Nearly 70 miles of the river above Lake Ouachita can be floated when water conditions are right. For smallmouths, I particularly like the 10-mile trip from the Highway 379 bridge just south of Oden to the Rocky Shoals campground at the U.S. Highway 270 crossing. That stretch features incredible scenery, with lots of long, boulder-strewn pools and sparkling shoals to tempt the smallmouth angler. Three- to 4-pound bronzebacks aren't uncommon, and during a good day of fishing, it's not unusual to catch and release dozens of smaller bass.
Most local smallmouth anglers will tell you live crayfish and minnows will outperform all other enticements. But any lure designed to imitate the smallmouth's natural prey will usually prove productive. Plastic worms and salamanders, crayfish- and minnow-imitation crankbaits, and the pork-frog/jig combination are all worth trying.
A major draw of the Ouachita River is its location within the Ouachita National Forest. The Forest Service provides campgrounds, picnic areas and access points all along the river. A detailed river map is available free, along with a list of local canoe rental and shuttle services, in the Outdoors section (click Canoeing/Rafting/Kayaking) at www.arkansas.com.
Where the upper Ouachita ends, Lake Ouachita begins. This big blue impoundment, often called "The Cleanest Lake in America," sprawls across 40,000 acres west of Hot Springs National Park, its clear waters bristling with largemouth and spotted bass. Recent stockings of smallmouth bass have made that species available on a limited basis, too.Numerous trophy-class largemouths are taken there every spring. There's a distinct possibility of catching a 7- or 8-pounder, and while larger bass aren't common, they do surface occasionally.
Most Ouachita anglers begin their search for spring largemouths "in the moss" in beds of coontail and elodea. A fishfinder can pinpoint these mats of vegetation in 15 or 20 feet of water around islands and coves. Many anglers favor a deep-diving, minnow-imitation crankbait for fishing this submerged vegetation. Cast near a weedbed, and then crank the lure down deep and retrieve stop-and-go fashion right over the top of the vegetation. Bass will come up out of the moss to nail it.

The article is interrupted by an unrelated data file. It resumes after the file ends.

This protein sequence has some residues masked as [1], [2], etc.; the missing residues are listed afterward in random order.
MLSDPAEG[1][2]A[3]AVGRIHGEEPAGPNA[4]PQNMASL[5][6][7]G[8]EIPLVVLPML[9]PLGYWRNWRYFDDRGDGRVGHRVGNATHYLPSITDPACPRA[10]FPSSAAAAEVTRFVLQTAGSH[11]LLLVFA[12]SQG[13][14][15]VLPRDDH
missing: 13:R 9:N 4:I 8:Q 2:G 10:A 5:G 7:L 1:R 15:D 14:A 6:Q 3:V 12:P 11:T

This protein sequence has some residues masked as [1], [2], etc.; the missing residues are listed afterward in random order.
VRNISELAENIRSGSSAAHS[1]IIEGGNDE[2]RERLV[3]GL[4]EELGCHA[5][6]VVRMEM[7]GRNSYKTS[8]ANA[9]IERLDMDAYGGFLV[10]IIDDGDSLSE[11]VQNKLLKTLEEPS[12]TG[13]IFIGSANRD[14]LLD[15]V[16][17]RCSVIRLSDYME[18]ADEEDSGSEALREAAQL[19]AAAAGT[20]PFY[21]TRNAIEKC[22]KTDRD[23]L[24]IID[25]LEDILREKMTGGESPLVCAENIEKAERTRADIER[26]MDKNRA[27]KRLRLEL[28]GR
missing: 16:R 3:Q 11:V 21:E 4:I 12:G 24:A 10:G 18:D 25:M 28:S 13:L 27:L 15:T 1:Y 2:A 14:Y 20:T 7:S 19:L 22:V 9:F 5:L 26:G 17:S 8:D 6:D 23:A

Ouachita's spotted bass usually are deepe
r than largemouths in spring, holding on rocky ledges, points and humps as deep as 40 feet. Catch them by dropping live crawfish into their feeding zone. Many lures entice "Kentuckies" as well, including crawfish crankbaits, jig-and-pigs and small spoons.
Productive spring fishing areas include the Joplin, Tompkins Bend, Crystal Springs, Mountain Harbor and Big Fir public use areas on the south side, and Irons Fork, Avant and Buckville on the north shore. For additional information, visit the Web site of Mountain Harbor Resort (www.mtharbor.com) or contact the Mount Ida Chamber of Commerce (870-867-2723, www.mtidachamber.com).
Completed in 1951, Narrows Dam near Murfreesboro backed the waters of the Little Missouri River 12 miles up its narrow valley to create Lake Greeson. This 7,000-acre west Arkansas impoundment has remained a recreational secret compared to other major manmade lakes like Ouachita, and that makes fishing on this beautiful mountain impoundment a special treat. Visit on weekdays and it can seem like you have the whole lake to yourself. There are plenty of nice largemouths and spotted bass to make every day on the water exciting.
I've fished Greeson often in recent years, usually out of Self Creek Marina at the town of Kirby, 40 miles west of Hot Springs. The lake has little visible cover, which can make finding good bass fishing spots tough. But with a fishfinder and some time, it's not hard to pinpoint humps, manmade fish attractors and bottom channels that concentrate bass. Good areas to try include the Rock Creek arm on the west side, Self Creek on the north and the Bear Creek and Kirby Landing areas on the east.
In spring, many bass are caught in rocky, shoreline shallows, often on long, sloping points and often using crankbaits and other lures that imitate shad or crawfish, the two primary bass foods there.
Spotted bass, like those in Ouachita, typically stay in deeper, rocky haunts, and live crawfish are the best enticements. Jigging spoons, jigs and other lures that can be worked with vertical presentations are local favorites as well.